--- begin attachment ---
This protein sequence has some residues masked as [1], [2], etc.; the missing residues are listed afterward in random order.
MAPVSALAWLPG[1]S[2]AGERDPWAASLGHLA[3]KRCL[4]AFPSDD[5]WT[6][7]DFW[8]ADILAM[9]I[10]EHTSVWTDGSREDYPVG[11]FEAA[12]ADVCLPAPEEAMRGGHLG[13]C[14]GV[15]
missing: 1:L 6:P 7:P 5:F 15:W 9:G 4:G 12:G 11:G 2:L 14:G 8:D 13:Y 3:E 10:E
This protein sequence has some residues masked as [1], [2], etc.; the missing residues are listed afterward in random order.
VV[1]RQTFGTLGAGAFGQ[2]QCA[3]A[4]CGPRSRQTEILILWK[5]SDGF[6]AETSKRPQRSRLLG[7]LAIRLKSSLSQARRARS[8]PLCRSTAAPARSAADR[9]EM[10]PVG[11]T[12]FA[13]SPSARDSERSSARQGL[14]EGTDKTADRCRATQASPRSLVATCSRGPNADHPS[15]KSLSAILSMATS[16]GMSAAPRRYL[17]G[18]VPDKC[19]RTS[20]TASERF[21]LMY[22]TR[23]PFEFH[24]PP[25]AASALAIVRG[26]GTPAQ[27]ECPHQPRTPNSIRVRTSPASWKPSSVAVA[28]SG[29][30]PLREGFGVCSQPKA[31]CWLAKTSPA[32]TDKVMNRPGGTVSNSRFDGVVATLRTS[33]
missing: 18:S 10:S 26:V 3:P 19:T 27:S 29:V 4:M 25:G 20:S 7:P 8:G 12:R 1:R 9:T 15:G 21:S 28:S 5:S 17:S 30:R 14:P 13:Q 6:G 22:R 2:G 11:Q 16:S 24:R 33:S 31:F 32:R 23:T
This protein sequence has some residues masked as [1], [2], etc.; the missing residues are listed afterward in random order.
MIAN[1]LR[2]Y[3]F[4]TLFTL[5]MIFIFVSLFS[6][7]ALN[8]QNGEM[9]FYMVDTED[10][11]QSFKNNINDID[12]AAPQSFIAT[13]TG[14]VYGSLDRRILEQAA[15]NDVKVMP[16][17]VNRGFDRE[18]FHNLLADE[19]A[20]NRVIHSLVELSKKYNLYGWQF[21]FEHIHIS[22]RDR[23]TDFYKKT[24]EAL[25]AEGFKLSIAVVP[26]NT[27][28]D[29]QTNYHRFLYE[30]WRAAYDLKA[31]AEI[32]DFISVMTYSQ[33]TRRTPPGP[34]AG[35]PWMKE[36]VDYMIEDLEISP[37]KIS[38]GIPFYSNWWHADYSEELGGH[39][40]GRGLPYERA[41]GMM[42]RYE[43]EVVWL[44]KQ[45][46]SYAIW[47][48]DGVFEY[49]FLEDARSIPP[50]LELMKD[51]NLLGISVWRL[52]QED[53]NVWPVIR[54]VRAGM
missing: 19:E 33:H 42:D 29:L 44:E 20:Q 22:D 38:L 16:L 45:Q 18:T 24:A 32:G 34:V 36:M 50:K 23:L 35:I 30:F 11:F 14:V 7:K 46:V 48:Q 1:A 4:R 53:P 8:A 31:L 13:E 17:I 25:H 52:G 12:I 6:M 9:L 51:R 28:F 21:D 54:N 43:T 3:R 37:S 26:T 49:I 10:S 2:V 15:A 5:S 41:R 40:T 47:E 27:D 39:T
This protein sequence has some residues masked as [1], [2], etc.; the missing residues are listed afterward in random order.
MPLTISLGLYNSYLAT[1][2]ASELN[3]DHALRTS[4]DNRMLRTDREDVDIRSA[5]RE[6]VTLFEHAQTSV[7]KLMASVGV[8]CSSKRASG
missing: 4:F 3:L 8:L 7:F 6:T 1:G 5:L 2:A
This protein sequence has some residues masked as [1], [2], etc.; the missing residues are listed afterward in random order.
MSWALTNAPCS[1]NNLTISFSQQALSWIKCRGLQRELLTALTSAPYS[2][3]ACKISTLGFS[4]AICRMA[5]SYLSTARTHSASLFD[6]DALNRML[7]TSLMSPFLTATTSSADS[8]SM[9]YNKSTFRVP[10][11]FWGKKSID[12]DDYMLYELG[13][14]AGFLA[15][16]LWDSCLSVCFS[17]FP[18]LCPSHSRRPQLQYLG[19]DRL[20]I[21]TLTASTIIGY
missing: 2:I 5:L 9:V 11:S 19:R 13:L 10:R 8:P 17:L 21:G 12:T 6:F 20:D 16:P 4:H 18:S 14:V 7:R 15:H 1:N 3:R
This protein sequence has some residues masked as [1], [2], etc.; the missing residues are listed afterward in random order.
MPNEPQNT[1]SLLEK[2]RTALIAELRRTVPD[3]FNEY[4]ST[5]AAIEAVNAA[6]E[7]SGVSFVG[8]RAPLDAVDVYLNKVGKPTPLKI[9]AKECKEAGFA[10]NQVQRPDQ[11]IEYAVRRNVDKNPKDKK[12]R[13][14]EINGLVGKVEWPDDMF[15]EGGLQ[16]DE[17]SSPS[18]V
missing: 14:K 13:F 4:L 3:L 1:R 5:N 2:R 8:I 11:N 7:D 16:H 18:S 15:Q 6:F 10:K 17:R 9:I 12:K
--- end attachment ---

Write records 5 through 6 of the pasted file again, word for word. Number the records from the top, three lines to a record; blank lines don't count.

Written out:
This protein sequence has some residues masked as [1], [2], etc.; the missing residues are listed afterward in random order.
MSWALTNAPCS[1]NNLTISFSQQALSWIKCRGLQRELLTALTSAPYS[2][3]ACKISTLGFS[4]AICRMA[5]SYLSTARTHSASLFD[6]DALNRML[7]TSLMSPFLTATTSSADS[8]SM[9]YNKSTFRVP[10][11]FWGKKSID[12]DDYMLYELG[13][14]AGFLA[15][16]LWDSCLSVCFS[17]FP[18]LCPSHSRRPQLQYLG[19]DRL[20]I[21]TLTASTIIGY
missing: 2:I 5:L 9:V 11:S 19:R 13:L 10:R 8:P 17:L 21:G 12:T 6:F 20:D 16:P 4:H 18:S 14:V 7:R 15:H 1:N 3:R
This protein sequence has some residues masked as [1], [2], etc.; the missing residues are listed afterward in random order.
MPNEPQNT[1]SLLEK[2]RTALIAELRRTVPD[3]FNEY[4]ST[5]AAIEAVNAA[6]E[7]SGVSFVG[8]RAPLDAVDVYLNKVGKPTPLKI[9]AKECKEAGFA[10]NQVQRPDQ[11]IEYAVRRNVDKNPKDKK[12]R[13][14]EINGLVGKVEWPDDMF[15]EGGLQ[16]DE[17]SSPS[18]V
missing: 14:K 13:F 4:L 3:L 1:R 5:N 2:R 8:I 11:N 7:D 16:H 18:S 15:Q 6:F 10:K 17:R 9:I 12:K